Interview with Kaitlyn Crow

Following the release of our anthology,?We Run Through The Dark Together, we?decided to interview a handful of its featured writers in order to get to know them and their?work better. In this interview, we speak to Kaitlyn Crow, author?of Thoughts for the Sick Boy, from the Sick Girl, about the universe and more.

What made you decide to use cosmic imagery throughout Thoughts for the Sick Boy, from the Sick Girl?

Thoughts for the Sick Boy, from the Sick Girl touches on a lot of uncertainties and concerns that people experience when they’re going through hard times. I feel like the universe helps define those uncertainties through metaphor – the universe is so big, and we are so small; when we relate our issues to qualities of the universe, it helps to make them real to other people who don’t know exactly what we’re going through. It is often hard for people to understand things they don’t experience themselves, but relating issues like mental health to topics that everyone understands the context of helps people relate to them. Often, cosmic imagery is used to touch on topics of mortality – I feel like everyone has had that moment when they’ve looked up at the stars and thought about how small they are. I love using cosmic imagery in my poetry because it is a way to give the topic I’m writing about universal meaning.

Everyone interprets poetry differently, but is there a particular message about mental health that you hope readers take away from your poem?

Poetry, like all forms of writing, belongs to the reader. I place whatever meaning I want on my poems while I’m writing them, but as soon as they’re out there in the world, my readers will interpret them in whatever way is most helpful to them.?I purposefully left the relationship between the girl and the boy in my poem ambiguous; it could be between lovers, and it could be between friends. The lines “…we make dying young / a team effort…” come from a direct quote my friend said to me, while we were both going through some health problems, but I want anyone who reads this poem to be able to match the sentiments to any relationship they have in their lives. In regards to that relationship, I hope my readers take from this poem the idea of compassion: the speaker in the poem obviously feels an intense amount of compassion for this boy she’s speaking to. However, I also want my readers to recognise that it’s okay to let people go. At the end of Thoughts for the Sick Boy, from the Sick Girl, the speaker talks about how she wonders how long it will be before she and the boy find other ways to spend their time – in other words, how long before they grow apart and don’t need each other anymore. I’ve found that this happens, sometimes – the people you go through hell and back with are not always the people who stay close to you in the end. I want my readers to know that this is normal, and that it’s okay to look at that relationship wistfully, but I also want them to know that they will always have a special bond with that person, even if they are not fully in each other’s lives anymore.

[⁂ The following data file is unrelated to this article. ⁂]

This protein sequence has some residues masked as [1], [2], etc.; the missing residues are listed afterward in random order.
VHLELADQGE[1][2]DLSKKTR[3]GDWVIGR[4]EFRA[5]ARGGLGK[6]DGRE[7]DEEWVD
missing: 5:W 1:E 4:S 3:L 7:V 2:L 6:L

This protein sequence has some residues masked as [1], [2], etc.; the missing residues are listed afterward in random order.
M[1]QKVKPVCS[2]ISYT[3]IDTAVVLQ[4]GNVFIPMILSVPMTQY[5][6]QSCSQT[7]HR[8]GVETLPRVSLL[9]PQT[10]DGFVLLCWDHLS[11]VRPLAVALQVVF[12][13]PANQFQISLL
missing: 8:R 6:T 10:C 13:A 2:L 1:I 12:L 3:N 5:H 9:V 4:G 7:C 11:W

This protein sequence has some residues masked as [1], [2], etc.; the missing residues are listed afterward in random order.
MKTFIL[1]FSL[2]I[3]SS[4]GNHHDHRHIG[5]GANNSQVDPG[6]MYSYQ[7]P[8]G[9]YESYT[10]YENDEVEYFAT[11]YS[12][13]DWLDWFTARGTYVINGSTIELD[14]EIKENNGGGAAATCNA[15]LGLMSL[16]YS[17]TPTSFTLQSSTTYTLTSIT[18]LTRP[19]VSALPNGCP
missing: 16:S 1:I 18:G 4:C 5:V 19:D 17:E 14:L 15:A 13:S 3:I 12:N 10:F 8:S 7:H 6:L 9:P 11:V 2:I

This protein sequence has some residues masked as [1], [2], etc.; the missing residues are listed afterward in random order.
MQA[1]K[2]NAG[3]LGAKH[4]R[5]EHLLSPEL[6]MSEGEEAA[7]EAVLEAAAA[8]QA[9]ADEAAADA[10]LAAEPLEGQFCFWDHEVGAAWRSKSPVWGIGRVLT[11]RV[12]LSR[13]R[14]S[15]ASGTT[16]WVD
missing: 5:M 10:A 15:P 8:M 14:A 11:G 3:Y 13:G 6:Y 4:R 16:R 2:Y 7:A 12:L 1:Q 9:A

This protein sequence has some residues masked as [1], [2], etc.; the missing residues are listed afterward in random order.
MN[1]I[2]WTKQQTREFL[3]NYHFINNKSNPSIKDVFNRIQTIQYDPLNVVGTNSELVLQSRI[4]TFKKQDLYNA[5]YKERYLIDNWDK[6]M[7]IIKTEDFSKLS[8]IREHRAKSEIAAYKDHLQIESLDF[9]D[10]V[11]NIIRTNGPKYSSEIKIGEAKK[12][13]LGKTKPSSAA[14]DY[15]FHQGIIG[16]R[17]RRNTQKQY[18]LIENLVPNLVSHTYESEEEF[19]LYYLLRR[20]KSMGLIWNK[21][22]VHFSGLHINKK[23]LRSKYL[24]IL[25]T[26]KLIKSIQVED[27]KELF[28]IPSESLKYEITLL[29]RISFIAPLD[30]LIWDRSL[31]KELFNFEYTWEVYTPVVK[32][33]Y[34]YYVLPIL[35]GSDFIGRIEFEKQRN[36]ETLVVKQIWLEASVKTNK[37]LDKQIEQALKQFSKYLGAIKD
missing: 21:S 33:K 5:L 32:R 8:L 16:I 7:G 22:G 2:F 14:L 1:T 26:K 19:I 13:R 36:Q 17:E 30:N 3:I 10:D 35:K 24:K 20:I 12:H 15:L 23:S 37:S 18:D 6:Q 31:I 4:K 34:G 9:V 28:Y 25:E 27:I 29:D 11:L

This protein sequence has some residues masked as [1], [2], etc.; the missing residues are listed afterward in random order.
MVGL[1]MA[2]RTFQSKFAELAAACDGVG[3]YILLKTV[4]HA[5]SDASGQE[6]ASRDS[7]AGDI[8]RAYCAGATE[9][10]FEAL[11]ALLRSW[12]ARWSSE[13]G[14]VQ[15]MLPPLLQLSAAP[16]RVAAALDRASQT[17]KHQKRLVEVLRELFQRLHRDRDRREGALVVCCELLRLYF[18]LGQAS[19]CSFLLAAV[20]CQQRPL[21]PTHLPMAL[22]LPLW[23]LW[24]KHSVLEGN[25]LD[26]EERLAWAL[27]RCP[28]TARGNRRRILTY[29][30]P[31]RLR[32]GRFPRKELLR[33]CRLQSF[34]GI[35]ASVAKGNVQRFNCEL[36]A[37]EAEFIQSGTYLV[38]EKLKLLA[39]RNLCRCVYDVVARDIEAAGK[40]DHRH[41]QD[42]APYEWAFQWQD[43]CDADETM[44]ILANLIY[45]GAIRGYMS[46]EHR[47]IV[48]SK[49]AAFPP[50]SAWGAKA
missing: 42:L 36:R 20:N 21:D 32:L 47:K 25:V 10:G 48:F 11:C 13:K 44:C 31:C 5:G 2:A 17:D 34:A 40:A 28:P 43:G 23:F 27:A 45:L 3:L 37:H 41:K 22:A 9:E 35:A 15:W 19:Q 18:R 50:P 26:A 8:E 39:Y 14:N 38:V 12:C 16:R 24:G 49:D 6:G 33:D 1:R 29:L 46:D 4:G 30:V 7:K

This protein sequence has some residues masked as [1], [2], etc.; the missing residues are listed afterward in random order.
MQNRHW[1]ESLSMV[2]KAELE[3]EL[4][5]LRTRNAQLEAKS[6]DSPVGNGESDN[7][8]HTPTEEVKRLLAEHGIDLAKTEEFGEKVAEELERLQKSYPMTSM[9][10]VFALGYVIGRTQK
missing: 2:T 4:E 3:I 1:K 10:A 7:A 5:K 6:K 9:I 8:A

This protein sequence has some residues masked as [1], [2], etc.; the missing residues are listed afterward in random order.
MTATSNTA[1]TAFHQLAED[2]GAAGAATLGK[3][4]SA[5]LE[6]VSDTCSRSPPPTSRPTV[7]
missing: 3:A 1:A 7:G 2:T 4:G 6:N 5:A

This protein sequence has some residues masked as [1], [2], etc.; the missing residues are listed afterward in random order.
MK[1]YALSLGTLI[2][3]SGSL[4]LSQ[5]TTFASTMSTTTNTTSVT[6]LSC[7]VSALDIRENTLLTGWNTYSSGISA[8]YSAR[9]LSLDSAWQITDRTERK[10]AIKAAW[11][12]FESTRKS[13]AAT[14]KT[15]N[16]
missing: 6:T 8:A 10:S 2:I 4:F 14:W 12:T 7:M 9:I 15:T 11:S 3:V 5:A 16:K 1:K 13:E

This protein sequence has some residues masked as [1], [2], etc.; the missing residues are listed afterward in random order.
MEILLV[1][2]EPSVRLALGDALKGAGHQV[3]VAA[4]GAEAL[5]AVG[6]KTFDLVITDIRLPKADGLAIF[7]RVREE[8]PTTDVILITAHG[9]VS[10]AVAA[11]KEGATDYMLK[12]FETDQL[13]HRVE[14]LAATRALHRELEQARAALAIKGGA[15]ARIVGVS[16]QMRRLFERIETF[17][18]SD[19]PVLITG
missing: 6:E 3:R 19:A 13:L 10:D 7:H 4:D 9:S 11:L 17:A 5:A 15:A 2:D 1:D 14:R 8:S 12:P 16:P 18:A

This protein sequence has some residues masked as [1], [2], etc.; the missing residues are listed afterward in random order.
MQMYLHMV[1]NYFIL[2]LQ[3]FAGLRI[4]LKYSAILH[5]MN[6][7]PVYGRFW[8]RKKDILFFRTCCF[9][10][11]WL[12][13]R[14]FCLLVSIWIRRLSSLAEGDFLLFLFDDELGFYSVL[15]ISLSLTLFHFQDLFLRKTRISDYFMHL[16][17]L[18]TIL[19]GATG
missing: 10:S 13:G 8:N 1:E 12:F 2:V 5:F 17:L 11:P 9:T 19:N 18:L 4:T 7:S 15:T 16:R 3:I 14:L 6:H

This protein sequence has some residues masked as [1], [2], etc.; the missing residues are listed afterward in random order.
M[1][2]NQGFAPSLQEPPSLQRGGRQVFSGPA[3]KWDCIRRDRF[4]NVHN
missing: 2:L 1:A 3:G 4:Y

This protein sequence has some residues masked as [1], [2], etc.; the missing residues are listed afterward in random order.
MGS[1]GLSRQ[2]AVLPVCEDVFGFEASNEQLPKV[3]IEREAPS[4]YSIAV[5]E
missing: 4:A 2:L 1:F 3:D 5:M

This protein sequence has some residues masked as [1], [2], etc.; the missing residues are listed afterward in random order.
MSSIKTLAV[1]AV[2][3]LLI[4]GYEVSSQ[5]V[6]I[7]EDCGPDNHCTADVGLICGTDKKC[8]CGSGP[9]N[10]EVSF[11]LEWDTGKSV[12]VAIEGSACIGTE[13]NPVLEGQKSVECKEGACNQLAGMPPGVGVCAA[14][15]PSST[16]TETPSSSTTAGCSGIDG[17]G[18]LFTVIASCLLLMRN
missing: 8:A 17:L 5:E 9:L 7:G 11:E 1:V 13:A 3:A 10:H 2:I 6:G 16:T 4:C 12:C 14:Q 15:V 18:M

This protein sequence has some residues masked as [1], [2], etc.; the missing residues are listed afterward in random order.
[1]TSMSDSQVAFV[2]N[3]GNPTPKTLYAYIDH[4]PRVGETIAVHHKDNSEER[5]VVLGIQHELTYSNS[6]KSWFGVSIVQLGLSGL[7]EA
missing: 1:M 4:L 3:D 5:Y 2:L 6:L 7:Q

Free verse poetry is a brilliant form for conveying the uncertainty and chaos that mental health problems can cause. Is this the form you prefer to write in?

I definitely prefer to write free verse poetry over anything else. There’s a lot of opportunity to use white space to show the emotion around the words – most of the time, the positioning and breaks of a line of poetry are just as important as the words the line is comprised of. For example, the third line in my poem Thoughts for the Sick Boy, from the Sick Girl is simply “No,” and putting that word on its own makes it stand out from the rest of the poem – it is meant to be read like a hammer coming down before the rest of the poem.

Has writing about your experiences with your mental health been a cathartic experience?

I’ve been a storyteller since I was able to tell stories – even when I was a toddler, I would draw pictures and narrate them to my family members. However, I didn’t start writing about mental health until I was in high school. I spent a few months in a mental health facility when I was a freshman, and they encouraged journaling as a way to express our emotions in a constructive way. Eventually, that grew to writing poems and stories. Not only is writing about my mental health cathartic to me, but I enjoy, and am incredibly grateful for, the opportunity to share my words with others, in the hope they will realise, as I did, that we are not alone in this world.

Inside The Bell Jar

Inside The Bell Jar

Inside The Bell Jar is a literary journal dedicated to providing a raw and honest insight into the complexity of mental illness. We hope that you enjoy reading our stories and poems, and that you might consider submitting.
Inside The Bell Jar